Overview: Ethics focus on what should be done, in a moral sense, and not necessarily on what must be done, in a legal sense. Sometimes ethics and legal requirements coincide. However, ethical principles, especially in evolving areas of the law or industry, are not always clear. Employers that tend to push ethical boundaries may soon be faced with hefty fines and penalties from evolving case law or from emergent legislation that abruptly outlaws a morally questionable, but previously legal, practice.
The Sarbanes-Oxley Act of 2002 (SOX) grew out of just such a situation. SOX set enhanced standards for public companies, executives and accounting firms in response to the collapse of Enron and other business giants due to questionable corporate practices.
Best practices in ethics encourage employers to adopt an internal ethics program that is consistent throughout all levels of the organization. However, certain employers may be legally required to do so in order to satisfy the Federal Acquisition Regulations mandate to compete for a federal contract, or to satisfy standards under the Federal Sentencing Guidelines. Ethics programs should include a code of ethics and a communications plan, and be accompanied by adequate staff training.
Trends: Regulators have been focusing on global employers' anti-bribery compliance. In addition, various federal and state agencies have created internal Offices of the Whistleblower in order to process complaints and offer rewards. The adoption of adequate corporate ethics programs is essential to managing these organizational risks.
Author: Marta Moakley, JD, Legal Editor
Two Missouri hospitals have agreed to pay $34,000,000 to settle allegations regarding False Claims Act violations, in a case that arose from a lawsuit filed by a whistleblower and that was later joined by the Department of Justice.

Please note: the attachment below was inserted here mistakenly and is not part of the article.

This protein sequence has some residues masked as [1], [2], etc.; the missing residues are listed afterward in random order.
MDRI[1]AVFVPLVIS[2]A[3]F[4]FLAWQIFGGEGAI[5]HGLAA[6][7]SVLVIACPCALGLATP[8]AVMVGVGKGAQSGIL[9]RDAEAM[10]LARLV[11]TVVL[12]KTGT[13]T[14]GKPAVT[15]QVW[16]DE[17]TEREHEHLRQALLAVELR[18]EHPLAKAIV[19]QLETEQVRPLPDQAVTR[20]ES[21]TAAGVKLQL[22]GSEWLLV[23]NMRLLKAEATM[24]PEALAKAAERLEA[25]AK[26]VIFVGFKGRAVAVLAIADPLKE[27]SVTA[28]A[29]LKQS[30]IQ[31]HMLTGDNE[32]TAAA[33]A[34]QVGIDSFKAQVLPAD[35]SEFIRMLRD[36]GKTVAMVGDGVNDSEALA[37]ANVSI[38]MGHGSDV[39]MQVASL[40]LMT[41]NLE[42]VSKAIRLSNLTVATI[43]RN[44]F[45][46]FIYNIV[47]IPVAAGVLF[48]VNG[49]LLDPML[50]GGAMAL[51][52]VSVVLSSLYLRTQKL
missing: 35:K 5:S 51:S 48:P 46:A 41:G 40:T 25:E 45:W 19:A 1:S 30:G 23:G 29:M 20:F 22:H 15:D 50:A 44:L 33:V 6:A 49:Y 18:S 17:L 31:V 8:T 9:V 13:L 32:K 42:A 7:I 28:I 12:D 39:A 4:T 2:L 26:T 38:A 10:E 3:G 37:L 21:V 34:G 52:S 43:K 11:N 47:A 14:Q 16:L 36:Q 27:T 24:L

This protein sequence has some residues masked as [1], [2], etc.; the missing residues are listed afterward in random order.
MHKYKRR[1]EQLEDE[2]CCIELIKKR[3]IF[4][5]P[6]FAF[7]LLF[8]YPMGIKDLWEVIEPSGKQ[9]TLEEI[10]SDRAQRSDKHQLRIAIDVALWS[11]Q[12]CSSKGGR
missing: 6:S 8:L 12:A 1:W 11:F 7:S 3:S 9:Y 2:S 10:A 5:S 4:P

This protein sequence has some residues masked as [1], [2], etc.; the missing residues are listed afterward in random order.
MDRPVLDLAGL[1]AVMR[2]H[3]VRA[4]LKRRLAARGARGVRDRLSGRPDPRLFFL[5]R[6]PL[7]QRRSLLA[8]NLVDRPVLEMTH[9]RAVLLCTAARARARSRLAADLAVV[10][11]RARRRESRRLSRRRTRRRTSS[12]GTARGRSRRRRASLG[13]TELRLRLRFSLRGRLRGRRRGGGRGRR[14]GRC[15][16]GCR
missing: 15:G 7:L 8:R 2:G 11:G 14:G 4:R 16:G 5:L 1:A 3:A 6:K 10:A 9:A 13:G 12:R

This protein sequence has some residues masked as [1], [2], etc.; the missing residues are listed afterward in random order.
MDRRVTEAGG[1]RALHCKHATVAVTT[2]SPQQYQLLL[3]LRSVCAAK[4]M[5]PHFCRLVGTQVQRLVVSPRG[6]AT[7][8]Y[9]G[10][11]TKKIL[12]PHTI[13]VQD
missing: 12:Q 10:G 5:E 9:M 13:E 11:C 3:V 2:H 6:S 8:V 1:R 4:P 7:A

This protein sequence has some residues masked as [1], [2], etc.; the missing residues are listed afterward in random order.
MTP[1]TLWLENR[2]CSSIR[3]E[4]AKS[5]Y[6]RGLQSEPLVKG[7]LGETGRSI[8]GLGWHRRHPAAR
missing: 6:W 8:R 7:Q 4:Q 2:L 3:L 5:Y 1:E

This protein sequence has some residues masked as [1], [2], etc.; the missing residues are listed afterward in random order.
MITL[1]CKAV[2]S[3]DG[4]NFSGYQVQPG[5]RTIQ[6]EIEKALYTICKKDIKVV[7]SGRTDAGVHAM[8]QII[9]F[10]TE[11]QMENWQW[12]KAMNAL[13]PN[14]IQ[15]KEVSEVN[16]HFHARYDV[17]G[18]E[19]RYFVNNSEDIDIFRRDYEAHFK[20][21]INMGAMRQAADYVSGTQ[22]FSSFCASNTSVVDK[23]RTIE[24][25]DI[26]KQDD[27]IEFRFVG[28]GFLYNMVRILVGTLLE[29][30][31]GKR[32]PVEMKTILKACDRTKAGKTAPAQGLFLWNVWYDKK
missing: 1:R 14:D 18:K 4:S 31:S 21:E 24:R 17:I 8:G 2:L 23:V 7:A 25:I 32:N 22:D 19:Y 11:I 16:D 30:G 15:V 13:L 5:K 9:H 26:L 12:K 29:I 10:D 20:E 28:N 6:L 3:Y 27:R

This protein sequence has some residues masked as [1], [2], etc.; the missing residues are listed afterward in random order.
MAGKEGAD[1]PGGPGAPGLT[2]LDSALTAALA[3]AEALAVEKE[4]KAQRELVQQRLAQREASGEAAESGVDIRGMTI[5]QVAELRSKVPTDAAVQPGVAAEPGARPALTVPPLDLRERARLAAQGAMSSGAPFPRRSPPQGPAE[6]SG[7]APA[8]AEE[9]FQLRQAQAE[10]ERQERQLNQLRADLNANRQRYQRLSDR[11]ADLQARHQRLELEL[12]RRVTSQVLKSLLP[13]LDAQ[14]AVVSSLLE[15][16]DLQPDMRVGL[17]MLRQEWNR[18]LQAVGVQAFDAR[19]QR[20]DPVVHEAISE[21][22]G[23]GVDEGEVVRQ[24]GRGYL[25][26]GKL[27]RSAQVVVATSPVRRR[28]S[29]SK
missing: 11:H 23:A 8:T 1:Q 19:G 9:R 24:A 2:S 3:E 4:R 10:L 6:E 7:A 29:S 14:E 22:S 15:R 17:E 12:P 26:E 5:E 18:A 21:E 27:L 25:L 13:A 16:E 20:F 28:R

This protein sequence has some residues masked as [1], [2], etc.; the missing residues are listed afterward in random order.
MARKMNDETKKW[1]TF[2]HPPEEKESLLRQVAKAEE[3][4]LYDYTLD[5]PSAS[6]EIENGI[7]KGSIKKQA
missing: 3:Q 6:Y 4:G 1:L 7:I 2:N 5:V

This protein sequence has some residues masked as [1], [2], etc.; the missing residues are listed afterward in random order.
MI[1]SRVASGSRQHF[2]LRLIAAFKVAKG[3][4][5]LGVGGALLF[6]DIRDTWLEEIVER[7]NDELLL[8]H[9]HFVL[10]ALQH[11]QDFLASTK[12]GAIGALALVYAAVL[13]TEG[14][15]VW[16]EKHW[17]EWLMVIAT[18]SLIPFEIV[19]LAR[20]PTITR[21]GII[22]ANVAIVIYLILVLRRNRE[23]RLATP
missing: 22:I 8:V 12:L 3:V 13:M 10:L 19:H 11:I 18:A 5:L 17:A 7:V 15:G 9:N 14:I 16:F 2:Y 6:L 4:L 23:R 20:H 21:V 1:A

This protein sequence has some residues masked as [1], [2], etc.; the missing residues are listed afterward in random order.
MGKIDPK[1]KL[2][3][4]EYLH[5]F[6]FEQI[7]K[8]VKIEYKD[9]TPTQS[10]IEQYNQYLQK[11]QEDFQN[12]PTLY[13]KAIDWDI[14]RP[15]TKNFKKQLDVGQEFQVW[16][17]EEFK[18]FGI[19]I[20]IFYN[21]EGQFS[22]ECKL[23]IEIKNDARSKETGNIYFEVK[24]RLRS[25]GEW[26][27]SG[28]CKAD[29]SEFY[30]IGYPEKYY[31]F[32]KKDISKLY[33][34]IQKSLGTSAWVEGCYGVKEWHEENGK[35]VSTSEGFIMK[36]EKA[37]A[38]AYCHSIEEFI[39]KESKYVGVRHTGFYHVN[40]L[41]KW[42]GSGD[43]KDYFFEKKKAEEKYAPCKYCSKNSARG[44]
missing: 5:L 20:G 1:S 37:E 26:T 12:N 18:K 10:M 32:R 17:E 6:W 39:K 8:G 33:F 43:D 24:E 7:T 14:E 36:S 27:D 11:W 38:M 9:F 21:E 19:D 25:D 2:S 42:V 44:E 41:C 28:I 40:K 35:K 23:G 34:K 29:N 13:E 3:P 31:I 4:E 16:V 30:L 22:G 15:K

Updated to reflect GINA final rule on wellness programs, effective January 1, 2017.
Revised policy to reflect minor edits made as part of a regular review for compliance with the National Labor Relations Board’s opinions regarding employer policies.
To assist employers in complying with ethics obligations and instilling a culture of integrity, XpertHR has added a Code of Conduct to the Policies and Documents tool. The resource establishes expectations regarding gifts, entertainment and payments, intellectual property and financial integrity.
An employer may use this policy to clearly communicate its emphasis on high standards of ethics and on overall compliance with applicable laws and regulations.
Updated policy in light of ongoing scrutiny by the National Labor Relations Board.
Updated to reflect whistleblower immunity protections under the Defend Trade Secrets Act, effective May 11, 2016.
The New Jersey Supreme Court has addressed court remedies for employers in duty of loyalty cases.
This section assists HR professionals in developing a strong organizational ethics program that includes reporting, training and investigation procedures. Ethics focus on conduct that is morally acceptable in a specific sector of society, rather than legally required conduct.
Employers seeking to encourage open communication and effectively resolve disputes or tension in the workplace before they escalate should consider including this model policy statement in their handbook.
HR guidance regarding ethics in the workplace.